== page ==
good health condition; meaning that fragility does not depend on age alone, but on other factors which could relate to an improved life style.

Access and use of digital media technologies have increased among the senior citizens in south-south Nigeria. Almost all the respondents indentified had access to mobile phone, while a reasonable number of them have access to the Smartphone and the Internet. This also reaffirms the position of (Ogunlesi, 2013; Ezeh, 2015) that ICT usage in Nigeria cannot be understood outside the mobile phone revolution. ICTs are slowly but surely becoming part of older people's media repertoires just as in developed world. This corroborates (Zheng et al, 2012) observations that technology use among older adults is a quickly growing phenomenon. Majority of therespondents identified with the use of ICTs in keeping in touch with family members and friend through voice calls and text messages. However, the seniors' utilization of ICTs for social networking and e-mail is still low. Theyalso do nottrust/use ICTs for entertainment andfinancial transactions like banking, online shopping, virtual assistance etc as 'e-transaction' is grossly insignificant at 1.45<3.0. This implies that digital inequality cut across different dimensions of online applications.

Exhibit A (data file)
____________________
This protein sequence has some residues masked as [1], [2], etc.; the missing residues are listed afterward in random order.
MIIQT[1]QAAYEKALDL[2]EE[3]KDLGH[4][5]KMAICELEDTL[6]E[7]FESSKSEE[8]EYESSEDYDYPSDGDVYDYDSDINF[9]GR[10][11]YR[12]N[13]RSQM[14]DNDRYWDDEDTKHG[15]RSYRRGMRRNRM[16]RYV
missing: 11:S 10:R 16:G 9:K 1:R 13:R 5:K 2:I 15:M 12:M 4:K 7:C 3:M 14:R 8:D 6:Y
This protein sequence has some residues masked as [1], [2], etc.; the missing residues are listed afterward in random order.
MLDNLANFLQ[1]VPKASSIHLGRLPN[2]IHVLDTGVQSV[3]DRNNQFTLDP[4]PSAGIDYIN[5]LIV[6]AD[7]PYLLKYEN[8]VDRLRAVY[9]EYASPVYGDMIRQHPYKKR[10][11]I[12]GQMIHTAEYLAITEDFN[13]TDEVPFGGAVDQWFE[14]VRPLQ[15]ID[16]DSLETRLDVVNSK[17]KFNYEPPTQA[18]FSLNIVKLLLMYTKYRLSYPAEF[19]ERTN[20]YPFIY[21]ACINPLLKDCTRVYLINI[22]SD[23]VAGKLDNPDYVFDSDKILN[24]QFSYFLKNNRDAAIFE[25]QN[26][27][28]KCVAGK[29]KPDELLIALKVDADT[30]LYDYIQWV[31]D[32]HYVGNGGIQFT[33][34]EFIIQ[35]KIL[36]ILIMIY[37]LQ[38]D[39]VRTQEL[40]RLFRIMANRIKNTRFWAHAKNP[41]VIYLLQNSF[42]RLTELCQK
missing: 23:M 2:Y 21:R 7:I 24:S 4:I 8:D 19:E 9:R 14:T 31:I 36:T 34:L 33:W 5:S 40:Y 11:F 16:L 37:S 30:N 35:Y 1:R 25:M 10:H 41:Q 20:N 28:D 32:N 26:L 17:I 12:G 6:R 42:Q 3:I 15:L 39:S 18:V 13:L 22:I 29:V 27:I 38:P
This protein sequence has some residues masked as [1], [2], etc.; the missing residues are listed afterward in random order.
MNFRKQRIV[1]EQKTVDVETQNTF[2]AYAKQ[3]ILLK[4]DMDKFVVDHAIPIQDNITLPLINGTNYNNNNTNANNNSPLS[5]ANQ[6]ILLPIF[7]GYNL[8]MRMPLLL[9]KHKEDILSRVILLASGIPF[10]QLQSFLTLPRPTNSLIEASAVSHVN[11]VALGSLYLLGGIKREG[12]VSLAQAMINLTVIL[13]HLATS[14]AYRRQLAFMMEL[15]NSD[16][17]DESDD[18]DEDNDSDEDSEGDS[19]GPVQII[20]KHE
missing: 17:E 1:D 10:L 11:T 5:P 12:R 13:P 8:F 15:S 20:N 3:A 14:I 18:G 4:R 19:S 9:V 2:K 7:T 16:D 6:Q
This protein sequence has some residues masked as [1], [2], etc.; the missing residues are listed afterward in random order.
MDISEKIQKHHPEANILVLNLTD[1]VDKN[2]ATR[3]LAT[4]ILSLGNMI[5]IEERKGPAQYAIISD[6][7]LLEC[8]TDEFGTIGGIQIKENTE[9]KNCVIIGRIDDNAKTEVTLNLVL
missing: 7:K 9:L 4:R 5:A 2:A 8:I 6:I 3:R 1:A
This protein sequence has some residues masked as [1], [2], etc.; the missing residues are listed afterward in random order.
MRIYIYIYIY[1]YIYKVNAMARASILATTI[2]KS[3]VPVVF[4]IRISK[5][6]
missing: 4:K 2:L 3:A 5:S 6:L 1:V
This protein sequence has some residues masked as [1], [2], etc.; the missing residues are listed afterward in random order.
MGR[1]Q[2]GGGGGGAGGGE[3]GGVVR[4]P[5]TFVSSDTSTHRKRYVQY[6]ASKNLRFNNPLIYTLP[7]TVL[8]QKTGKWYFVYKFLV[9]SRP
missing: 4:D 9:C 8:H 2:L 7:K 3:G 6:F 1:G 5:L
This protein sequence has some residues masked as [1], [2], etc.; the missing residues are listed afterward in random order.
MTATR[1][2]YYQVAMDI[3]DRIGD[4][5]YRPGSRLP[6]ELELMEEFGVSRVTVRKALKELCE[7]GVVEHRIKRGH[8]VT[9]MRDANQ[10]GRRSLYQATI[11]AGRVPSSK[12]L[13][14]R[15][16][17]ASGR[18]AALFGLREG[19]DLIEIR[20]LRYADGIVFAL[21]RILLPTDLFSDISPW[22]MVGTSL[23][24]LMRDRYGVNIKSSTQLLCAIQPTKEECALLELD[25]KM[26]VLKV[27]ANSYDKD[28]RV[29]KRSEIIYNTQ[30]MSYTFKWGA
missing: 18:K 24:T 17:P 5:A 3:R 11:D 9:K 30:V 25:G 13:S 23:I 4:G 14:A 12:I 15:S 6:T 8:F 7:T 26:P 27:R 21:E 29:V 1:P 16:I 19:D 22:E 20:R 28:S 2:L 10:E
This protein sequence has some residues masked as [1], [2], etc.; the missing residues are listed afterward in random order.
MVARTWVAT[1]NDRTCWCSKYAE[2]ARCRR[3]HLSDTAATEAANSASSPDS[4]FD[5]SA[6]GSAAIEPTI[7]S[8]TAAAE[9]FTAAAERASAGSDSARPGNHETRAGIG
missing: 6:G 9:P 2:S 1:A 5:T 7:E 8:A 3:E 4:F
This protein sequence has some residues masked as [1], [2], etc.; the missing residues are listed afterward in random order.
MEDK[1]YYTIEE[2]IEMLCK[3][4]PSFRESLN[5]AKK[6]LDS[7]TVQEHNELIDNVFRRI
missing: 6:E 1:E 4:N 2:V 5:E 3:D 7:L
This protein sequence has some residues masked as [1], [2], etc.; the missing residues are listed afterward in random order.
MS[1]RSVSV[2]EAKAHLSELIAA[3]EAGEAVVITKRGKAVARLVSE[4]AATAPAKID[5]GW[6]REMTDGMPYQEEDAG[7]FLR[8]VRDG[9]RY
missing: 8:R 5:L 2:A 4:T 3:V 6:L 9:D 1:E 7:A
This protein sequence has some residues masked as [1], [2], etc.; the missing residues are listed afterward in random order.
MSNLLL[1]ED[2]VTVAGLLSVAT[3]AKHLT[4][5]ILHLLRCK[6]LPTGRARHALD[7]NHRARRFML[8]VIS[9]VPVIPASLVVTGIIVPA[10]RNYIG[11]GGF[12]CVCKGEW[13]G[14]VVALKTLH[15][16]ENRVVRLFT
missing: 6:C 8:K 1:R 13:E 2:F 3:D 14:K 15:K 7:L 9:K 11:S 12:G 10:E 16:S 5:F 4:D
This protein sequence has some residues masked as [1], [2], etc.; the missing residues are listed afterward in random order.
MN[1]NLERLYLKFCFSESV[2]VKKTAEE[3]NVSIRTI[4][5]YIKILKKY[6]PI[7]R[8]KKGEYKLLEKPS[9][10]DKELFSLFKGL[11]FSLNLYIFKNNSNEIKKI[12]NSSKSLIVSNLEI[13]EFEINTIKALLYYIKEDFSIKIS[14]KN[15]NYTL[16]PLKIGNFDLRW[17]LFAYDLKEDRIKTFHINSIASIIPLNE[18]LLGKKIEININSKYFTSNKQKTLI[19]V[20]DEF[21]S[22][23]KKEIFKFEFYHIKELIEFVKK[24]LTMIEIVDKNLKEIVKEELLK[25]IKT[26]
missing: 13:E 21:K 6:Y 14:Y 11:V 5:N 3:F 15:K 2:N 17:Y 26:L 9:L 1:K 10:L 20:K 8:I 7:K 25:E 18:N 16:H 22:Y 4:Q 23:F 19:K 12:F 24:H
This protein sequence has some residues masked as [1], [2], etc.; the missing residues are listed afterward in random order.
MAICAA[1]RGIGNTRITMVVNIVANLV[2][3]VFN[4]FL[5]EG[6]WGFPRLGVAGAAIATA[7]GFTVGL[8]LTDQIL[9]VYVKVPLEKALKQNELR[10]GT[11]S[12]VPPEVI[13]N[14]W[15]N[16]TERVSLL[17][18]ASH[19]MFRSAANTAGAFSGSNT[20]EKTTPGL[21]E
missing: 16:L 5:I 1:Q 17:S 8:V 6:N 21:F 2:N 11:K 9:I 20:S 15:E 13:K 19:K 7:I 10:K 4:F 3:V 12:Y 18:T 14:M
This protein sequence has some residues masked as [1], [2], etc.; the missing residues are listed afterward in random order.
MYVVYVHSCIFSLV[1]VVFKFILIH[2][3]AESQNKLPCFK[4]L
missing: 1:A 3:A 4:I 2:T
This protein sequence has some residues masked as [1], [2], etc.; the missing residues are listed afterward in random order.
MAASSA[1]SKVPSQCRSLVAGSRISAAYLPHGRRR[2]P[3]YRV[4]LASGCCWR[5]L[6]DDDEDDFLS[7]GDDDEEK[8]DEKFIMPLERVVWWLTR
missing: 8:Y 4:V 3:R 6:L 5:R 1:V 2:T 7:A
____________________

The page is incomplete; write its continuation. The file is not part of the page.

This result shows that the respondents' access to smartphones and the Internet does not translate to maximum social inclusion in the information society which is even more beneficial to the seniors who are limited in mobility (Reisenwitz et al, 2007). This is because, digital media technologies are not just neutral channels for the dissemination of information between people but are symbolic activities that involve rituals and practices of use, and influence our relations to others and the world around (Carey, 1992). This as such helps constitute the world as it is experienced, mediate our connection to other people, including our attachment to significant others (Fermandez-Arderol, Sawchuk and Grenier, 2017, p 41).